Last year a change of format to their first-ever maths exam left some New Zealand high school students in tears and saw dozens of complaints laid with testing authorities.
As thousands of Year 11 students head into the MCAT (mathematics common assessment task) exam today and on Thursday, a Kiwi tutor has some advice to help them through.
MCAT is a Level 1 maths exam and is the first exam for many students sitting NCEA.
Last year’s format change caused upset and prompted dozens of teachers and parents to complain to NZQA.
Founder of tutoring service Inspiration Education, William Guzzo, 26, says this year students are still daunted by the exam.
The service’s Facebook page has been inundated with students asking for help and advice, and Guzzo says these fears are compounded by the nerves that come with sitting an exam for the first time.
“Even though students will have a clearer idea of the format this time around, this new format is still causing stress to students because the format is still new — and there’s still a bit of mistrust and anxiety because of last year.”
The change of the exam’s format from straight mathematics equations to phrasing the questions in “real world” examples is what threw many students last year, said Guzzo.
“Many students find word questions unnerving because they have to balance the maths skills and processes in their head while also trying to cope with the literacy aspects from the word questions.
“This may particularly affect those who know English as a second language, have a learning disability like dyslexia or dyscalculia or just struggle with literacy in general.”
So Guzzo has come up with some helpful advice for students who will be sitting the exam today (Tuesday September 19) and Thursday (September 21).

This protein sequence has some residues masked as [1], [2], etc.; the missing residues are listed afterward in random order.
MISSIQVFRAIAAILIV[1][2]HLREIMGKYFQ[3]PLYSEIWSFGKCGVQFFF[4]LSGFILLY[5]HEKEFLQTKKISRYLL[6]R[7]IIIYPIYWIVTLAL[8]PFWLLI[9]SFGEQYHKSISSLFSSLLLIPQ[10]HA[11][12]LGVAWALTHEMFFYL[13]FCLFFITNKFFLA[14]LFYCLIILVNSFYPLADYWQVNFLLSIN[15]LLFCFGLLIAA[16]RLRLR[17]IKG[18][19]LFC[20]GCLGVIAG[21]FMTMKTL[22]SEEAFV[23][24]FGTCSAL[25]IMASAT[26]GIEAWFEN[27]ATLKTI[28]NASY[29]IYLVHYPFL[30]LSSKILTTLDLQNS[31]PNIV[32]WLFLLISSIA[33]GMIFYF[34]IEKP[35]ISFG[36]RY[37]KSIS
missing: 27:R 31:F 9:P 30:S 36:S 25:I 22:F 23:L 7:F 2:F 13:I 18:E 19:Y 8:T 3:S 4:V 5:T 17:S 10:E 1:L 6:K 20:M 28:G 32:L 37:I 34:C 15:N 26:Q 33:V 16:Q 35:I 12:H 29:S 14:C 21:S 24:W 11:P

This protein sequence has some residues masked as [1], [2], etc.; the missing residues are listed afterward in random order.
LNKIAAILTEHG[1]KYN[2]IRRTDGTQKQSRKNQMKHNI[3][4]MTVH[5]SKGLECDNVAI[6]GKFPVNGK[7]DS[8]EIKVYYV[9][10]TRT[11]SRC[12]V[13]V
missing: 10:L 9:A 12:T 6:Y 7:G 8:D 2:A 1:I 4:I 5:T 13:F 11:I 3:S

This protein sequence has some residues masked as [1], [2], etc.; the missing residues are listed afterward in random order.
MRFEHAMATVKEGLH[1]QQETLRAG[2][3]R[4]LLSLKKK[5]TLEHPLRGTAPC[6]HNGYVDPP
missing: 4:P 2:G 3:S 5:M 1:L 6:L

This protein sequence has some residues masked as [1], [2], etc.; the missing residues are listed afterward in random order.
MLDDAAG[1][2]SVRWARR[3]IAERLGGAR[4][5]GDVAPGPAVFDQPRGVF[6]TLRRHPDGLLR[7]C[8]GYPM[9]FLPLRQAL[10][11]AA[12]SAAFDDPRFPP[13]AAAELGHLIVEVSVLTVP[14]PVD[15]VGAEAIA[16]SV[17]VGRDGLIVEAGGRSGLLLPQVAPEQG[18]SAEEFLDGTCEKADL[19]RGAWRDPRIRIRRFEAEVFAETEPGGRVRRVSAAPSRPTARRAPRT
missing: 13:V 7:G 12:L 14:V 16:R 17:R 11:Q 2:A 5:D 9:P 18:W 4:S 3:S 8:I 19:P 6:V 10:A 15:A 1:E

“Although this is an extremely stressful situation for first-time exam takers to be in, this exam is entirely achievable with the right strategies and game plan.”
His top tips?
- Learn all the keywords or phrases inside out: This will help you identify the possible skills that you need to apply to the question. Some key phrases to learn are: in terms of, expression, value(s) of x, solve, show that, and investigate.
- Look for triggers and cues: For example, if you see a quadratic equation in the question, you must need to use a quadratic-based skill (expanding, factorising or solving). Showing working like this could get you an Achieved mark, or kickstart your thinking to solve the question.
- Beware of the pattern: Last year NZQA introduced a new type of question where students had to investigate a pattern. Make sure you are familiar with the difference between this type of question and the normal style of question. These types of question usually rely on playing around with numbers to prove a pattern – without any algebra needed. Otherwise, the answer could be in forming an algebraic equation that represents or shows this pattern by substituting numbers with letters.
- Learn the basic skills inside out: Learn them until they are almost automatic to you. This helps your brain to better juggle mathematical thinking with literacy skills to interpret and answer the questions.
- They are only going to test you on skills you already know: Try making a checklist of possible skills and then identify which ones apply as you go through each question.
- Use past exam questions: This applies particularly the 2015 and 2016 versions, which are easily available online. Go through each question and check your answers, thinking about what you did wrong and what you would do differently should a similar question arise in this exam.
- Attempt every question: In last year’s exams, for lots of the “super-hard” questions, students got an Achieved mark for just doing a simple skill, for example: the first expansion of a quadratic. Attempting each question and just trying to do something could be the difference between getting Not Achieved and Achieved.
Inspiration Education has more than 100 tutors who’ve helped hundreds of high school students throughout New Zealand understand course content and prepare for exams.
It was founded by Guzzo after his own experiences in the New Zealand education system inspired him to help other students achieve academically.
For further information, comment, high-res photos, or interviews, please contact William Guzzo directly on +64 27 844 8905 or at firstname.lastname@example.org.